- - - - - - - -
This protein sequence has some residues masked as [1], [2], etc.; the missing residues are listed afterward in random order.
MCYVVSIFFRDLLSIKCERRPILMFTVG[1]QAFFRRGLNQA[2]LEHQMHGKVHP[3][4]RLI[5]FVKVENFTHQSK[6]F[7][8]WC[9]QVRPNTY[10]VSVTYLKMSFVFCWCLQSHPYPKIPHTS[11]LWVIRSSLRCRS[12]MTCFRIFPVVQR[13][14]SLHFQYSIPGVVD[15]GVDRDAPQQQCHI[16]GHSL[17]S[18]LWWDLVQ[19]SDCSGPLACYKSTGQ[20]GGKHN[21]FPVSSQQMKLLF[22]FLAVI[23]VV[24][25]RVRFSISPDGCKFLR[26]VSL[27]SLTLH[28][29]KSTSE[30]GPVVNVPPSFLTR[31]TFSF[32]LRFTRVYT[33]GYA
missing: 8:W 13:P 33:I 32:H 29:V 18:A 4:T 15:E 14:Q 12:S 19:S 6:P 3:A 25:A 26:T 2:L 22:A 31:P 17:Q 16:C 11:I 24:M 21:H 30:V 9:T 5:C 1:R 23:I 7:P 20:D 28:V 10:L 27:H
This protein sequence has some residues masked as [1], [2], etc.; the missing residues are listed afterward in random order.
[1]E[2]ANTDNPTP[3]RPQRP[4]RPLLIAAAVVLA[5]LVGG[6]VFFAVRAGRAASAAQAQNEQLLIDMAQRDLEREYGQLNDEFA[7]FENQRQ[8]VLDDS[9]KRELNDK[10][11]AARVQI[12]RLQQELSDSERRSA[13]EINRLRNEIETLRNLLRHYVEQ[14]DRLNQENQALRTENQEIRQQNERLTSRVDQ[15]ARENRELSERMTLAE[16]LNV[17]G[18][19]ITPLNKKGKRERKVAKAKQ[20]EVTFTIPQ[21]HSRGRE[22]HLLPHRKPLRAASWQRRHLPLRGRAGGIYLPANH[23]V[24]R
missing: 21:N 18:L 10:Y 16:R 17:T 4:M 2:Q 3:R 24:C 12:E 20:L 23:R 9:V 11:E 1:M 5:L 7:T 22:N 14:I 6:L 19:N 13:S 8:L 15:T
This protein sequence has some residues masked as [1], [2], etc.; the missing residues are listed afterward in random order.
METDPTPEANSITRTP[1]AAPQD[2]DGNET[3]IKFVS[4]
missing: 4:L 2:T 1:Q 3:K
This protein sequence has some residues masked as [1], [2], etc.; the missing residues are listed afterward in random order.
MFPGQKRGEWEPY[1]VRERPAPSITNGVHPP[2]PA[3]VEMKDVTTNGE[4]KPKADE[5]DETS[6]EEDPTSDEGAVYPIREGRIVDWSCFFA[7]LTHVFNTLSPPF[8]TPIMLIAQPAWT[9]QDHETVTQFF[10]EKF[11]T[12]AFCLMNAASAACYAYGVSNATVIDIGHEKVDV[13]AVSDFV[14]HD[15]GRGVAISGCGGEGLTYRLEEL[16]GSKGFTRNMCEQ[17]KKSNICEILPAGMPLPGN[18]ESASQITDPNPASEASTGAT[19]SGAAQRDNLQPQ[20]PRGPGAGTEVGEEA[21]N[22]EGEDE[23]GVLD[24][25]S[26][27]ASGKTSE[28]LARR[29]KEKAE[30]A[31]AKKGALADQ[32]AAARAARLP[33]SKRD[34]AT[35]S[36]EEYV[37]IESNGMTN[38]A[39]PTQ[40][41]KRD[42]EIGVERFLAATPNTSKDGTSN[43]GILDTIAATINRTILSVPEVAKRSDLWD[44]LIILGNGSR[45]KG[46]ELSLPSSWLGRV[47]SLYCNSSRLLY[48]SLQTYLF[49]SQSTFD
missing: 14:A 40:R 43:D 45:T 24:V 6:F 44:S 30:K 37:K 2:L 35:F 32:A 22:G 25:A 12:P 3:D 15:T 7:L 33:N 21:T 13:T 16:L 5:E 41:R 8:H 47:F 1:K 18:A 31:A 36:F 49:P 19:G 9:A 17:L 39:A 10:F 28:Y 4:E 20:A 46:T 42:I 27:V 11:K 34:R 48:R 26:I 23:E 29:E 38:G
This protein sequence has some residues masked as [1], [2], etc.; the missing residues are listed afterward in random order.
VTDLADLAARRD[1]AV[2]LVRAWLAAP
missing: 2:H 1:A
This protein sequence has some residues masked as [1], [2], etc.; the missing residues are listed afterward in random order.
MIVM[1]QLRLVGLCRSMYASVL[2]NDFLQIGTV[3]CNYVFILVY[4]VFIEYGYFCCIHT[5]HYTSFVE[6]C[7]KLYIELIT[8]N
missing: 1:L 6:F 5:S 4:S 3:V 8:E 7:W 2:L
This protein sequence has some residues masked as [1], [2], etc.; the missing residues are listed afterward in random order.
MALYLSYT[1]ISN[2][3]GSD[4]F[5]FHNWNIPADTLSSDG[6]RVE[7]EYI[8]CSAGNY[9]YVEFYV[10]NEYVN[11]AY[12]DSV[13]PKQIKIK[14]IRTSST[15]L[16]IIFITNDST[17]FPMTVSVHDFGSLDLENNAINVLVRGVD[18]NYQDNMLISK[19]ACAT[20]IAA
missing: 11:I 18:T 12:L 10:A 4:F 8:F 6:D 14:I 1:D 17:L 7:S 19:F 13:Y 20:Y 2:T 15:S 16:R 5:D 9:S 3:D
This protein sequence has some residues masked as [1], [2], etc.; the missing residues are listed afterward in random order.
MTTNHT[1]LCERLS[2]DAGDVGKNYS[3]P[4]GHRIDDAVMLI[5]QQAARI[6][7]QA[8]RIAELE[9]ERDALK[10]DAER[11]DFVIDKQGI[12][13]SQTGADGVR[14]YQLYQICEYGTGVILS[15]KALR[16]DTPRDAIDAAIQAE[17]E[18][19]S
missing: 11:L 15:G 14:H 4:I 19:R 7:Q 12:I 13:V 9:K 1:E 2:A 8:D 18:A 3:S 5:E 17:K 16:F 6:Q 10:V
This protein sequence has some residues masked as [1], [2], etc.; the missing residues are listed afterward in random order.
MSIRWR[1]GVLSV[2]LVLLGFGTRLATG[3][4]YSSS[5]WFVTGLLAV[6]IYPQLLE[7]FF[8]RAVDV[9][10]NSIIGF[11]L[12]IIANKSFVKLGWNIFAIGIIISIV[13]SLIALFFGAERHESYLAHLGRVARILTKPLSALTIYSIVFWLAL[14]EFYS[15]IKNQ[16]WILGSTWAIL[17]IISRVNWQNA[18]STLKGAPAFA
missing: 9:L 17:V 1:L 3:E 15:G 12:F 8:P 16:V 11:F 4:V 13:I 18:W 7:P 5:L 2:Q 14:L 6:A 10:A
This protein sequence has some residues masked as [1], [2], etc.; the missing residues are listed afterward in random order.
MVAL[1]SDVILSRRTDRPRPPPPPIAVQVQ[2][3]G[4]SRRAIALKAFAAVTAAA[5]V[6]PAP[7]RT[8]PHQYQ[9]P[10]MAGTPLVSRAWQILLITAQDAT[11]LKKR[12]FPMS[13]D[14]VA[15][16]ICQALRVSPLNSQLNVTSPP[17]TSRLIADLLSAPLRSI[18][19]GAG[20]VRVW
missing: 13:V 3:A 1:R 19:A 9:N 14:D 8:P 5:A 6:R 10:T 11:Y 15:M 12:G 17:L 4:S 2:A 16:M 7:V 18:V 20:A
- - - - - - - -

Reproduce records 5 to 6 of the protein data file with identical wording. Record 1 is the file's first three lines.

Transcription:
This protein sequence has some residues masked as [1], [2], etc.; the missing residues are listed afterward in random order.
VTDLADLAARRD[1]AV[2]LVRAWLAAP
missing: 2:H 1:A
This protein sequence has some residues masked as [1], [2], etc.; the missing residues are listed afterward in random order.
MIVM[1]QLRLVGLCRSMYASVL[2]NDFLQIGTV[3]CNYVFILVY[4]VFIEYGYFCCIHT[5]HYTSFVE[6]C[7]KLYIELIT[8]N
missing: 1:L 6:F 5:S 4:S 3:V 8:E 7:W 2:L